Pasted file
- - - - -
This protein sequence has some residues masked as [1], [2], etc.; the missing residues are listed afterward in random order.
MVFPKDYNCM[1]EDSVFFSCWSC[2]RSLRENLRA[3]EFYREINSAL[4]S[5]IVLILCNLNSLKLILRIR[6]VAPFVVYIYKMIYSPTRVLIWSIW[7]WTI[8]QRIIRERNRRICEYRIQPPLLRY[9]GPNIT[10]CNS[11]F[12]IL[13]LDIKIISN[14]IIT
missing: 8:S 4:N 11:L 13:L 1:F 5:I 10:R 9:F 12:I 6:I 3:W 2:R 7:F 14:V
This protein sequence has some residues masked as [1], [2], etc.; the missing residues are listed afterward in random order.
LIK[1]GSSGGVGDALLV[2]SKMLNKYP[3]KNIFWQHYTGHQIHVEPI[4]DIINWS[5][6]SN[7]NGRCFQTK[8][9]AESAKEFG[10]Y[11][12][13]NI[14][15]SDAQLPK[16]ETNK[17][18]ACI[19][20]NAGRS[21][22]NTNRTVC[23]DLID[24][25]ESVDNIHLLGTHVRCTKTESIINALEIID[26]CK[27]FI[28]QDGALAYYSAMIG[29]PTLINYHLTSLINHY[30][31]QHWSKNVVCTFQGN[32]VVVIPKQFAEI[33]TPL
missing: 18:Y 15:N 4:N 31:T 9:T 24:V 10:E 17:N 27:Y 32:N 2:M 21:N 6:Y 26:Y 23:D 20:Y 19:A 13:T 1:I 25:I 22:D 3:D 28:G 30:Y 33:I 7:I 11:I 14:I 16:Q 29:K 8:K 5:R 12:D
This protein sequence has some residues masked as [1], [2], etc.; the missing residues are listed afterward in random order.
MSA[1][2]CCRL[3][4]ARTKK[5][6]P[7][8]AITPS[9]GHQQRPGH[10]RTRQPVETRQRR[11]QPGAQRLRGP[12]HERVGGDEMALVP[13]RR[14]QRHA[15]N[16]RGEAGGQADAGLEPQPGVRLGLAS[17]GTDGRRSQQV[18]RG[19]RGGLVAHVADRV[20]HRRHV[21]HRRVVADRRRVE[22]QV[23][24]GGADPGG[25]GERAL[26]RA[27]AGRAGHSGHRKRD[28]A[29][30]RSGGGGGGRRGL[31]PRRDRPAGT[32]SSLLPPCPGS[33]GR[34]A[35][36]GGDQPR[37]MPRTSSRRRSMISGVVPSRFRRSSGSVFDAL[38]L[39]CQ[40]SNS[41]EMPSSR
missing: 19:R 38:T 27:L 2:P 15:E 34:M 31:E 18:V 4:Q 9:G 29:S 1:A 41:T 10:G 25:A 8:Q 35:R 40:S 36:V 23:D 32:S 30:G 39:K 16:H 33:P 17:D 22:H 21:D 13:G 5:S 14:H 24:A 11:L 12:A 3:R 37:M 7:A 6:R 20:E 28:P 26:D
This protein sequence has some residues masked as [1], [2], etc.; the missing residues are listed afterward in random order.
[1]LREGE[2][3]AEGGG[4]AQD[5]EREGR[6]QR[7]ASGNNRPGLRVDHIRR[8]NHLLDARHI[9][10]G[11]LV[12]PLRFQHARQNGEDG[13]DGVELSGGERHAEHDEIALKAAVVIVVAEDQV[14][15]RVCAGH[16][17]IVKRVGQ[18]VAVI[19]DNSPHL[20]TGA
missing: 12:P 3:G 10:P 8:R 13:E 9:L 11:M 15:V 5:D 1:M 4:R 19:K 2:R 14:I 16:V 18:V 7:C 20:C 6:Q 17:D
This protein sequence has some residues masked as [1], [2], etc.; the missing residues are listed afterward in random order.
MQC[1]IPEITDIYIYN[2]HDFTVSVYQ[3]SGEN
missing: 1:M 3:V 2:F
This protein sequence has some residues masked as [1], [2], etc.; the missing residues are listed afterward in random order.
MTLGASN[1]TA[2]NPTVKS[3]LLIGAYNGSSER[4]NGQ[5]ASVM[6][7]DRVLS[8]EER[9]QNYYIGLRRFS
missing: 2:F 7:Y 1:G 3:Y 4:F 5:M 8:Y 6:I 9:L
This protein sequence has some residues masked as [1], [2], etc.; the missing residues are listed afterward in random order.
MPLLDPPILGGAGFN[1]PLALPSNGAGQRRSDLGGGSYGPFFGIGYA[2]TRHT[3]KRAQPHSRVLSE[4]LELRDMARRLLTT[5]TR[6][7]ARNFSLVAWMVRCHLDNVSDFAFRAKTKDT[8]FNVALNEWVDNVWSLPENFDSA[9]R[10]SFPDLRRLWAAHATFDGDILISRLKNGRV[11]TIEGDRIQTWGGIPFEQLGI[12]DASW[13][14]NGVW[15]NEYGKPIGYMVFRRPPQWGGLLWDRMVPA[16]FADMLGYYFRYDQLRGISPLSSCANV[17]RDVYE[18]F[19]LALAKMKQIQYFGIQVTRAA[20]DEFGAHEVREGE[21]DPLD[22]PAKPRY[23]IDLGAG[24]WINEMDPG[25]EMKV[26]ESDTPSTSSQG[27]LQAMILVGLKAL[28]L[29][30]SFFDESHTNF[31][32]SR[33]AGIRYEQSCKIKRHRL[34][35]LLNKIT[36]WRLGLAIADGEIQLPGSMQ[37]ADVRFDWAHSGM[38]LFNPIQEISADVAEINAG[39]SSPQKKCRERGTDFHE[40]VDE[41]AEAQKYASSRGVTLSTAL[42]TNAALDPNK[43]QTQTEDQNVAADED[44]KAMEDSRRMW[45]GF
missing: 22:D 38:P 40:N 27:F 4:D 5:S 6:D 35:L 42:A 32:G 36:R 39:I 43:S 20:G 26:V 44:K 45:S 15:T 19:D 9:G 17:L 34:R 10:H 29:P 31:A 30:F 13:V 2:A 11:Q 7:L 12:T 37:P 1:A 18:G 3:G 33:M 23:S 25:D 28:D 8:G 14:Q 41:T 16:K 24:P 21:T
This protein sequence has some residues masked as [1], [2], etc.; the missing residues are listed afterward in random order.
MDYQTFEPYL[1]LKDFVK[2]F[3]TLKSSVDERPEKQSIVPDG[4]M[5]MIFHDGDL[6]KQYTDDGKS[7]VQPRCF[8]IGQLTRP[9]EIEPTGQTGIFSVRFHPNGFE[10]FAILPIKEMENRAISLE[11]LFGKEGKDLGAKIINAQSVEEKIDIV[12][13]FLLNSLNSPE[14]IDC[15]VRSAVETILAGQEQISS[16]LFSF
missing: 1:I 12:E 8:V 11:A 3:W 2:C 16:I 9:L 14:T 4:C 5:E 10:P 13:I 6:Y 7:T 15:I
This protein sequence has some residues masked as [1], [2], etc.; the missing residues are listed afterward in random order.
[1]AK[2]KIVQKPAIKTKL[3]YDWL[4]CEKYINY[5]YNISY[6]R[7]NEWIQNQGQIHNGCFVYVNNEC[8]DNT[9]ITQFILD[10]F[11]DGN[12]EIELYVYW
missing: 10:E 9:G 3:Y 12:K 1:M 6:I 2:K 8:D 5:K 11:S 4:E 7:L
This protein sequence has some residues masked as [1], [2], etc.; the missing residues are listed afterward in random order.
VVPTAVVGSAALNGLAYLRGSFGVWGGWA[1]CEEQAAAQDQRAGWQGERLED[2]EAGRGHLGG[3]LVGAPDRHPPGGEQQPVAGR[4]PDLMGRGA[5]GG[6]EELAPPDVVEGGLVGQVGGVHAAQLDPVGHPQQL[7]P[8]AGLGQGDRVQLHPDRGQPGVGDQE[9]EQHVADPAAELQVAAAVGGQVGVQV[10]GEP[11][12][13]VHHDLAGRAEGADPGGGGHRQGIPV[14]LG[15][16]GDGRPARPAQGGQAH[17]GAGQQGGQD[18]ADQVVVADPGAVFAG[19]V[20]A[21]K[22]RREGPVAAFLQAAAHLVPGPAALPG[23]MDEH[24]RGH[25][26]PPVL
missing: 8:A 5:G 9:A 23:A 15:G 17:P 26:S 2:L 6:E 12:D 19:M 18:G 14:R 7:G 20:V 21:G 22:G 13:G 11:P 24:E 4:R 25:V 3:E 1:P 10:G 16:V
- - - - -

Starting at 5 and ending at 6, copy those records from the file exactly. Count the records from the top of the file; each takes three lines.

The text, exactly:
This protein sequence has some residues masked as [1], [2], etc.; the missing residues are listed afterward in random order.
MQC[1]IPEITDIYIYN[2]HDFTVSVYQ[3]SGEN
missing: 1:M 3:V 2:F
This protein sequence has some residues masked as [1], [2], etc.; the missing residues are listed afterward in random order.
MTLGASN[1]TA[2]NPTVKS[3]LLIGAYNGSSER[4]NGQ[5]ASVM[6][7]DRVLS[8]EER[9]QNYYIGLRRFS
missing: 2:F 7:Y 1:G 3:Y 4:F 5:M 8:Y 6:I 9:L